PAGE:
The Smithsonian’s National Museum of the American Indian (NMAI) works in collaboration with the indigenous peoples of the Americas to protect and foster indigenous cultures, reaffirm traditions and beliefs, encourage contemporary artistic expression, and provide a forum for indigenous voices. In the spirit of this mission, the NMAI aims to become the nation’s premiere institution for showcasing Native American performing arts. Although The Conversion of Ka‘ahumanu is the first self-produced Native play at the NMAI in Washington, the museum has had successful seasons of bringing Native theater companies to our audiences. The first performance at the Mall museum was in December 2005. On tour from Bogotá, Colombia, Vientro Teatro presented Pamuri Mahse, a spectacularly masked and costumed mythical mask ceremonial dance drama. The company retold creation stories and myths of the indigenous peoples of the Amazon region of Colombia and featured a talkback after the play with guest collaborators from the Uitoto tribe.
The NMAI’s theater programming aims to educate through entertainment. Many visitors do not realize the diversity of Native peoples in North, Central, and South America. Our challenge as presenters is to be fair and inclusive, so we select programs that reflect indigenous communities from across the entire Western hemisphere. The NMAI’s Rasmuson theater has hosted performances from across the hemisphere in a broad range of genres and styles: Ballet Folklorico Nicaraguense performed El Gueguence, one of the oldest indigenous theatrical/dance works of the Western hemisphere; Wampanoag culture bearer Tobias Vanderhoop introduced audiences to the Wampanoag understanding of giving thanks through story, song, drumming, and dance in A Wampanoag Thanksgiving; Canadian choreographer Santee Smith (Mohawk) presented a contemporary dance piece, Here on Earth, that explored the spiritual connection to the land, earth as living organism, earth as Mother, and earth as sacred (Image courtesy of Kaha:wi Dance Theatre).
Theater programs at the NMAI tell stories that often stand in contrast to mainstream versions of history. Diane E. Benson’s one-woman play, When My Spirit Raised Its Hands: The Story of Elizabeth Peratrovich and Alaskan Civil Rights, presented the story – little-known outside of Alaska – of the Alaskan civil rights movement. William S. Yellow Robe, Jr. (Assiniboine) participated in the presentation of his play, Grandchildren of the Buffalo Soldiers, which explores the struggles of a mixed American Indian and African American family who experience racism on a Montana reservation. Audiences remarked that they were intrigued by both stories, which they had never heard before.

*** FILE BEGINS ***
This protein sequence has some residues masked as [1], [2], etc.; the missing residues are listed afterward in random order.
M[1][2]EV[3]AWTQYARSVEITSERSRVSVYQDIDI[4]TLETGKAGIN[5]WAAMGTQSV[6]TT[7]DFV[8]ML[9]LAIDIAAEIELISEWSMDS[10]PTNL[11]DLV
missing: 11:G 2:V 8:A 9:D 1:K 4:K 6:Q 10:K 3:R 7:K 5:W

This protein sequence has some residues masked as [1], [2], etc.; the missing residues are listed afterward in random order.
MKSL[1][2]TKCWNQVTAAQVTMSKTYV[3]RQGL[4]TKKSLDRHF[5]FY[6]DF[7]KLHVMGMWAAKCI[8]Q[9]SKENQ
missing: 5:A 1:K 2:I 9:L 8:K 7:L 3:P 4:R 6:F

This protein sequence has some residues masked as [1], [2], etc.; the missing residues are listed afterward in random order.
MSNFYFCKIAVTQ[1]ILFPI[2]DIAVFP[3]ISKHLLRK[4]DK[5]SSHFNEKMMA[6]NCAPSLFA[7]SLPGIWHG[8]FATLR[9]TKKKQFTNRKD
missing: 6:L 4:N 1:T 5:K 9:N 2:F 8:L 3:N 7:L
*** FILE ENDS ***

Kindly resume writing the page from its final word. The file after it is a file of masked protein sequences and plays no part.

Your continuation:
In the realm of theatre, the NMAI’s paramount concern is seeking plays that speak with a Native voice. Most plays presented here not only speak with a Native voice but are written by Native voices. An exception to this way of proceeding was the presentation of Perseverance Theatre’s Macbeth. While living in southeastern Alaska, the play’s director, Anita Maynard-Losch, noted striking similarities between Scottish and Tlingit cultures and created a production that used Tlingit-inspired sets and costumes and incorporates language, music, and dance from this rich and well-preserved culture (Image courtesy of Perseverance Theatre).
This spring, in addition to The Conversion of Ka‘ahumanu, the NMAI is pleased to present two cabarets by Canadian playwright, novelist, and children’s author, Tomson Highway (Cree). The Incredible Adventures of Mary Jane Mosquito is a one woman show, featuring Canadian singer and actor Patricia Cano, which tells the life story of a young mosquito from northern Manitoba named Mary Jane, who also happens to be the only mosquito in the history of the world without wings! Rose, the third installment in Highway’s “rez” cycle, is a large cast musical set on the fictional Wasaychigan Hill Reserve in 1992. Violence against women is a powerful issue in the play as the battle for the future of the community builds to its shattering climax. Both cabarets are presented with piano, sax, and singer.
Mary Jane Mosquito will be performed Friday, May 1st at 10:30 am Saturday May 2nd at 12:00 pm. Rose will be performed on Friday May 1st at 7:30 pm and will be followed by a presentation of Mary Jane Mosquito.
We look forward to seeing you at these exciting events and future theatrical programming at the NMAI!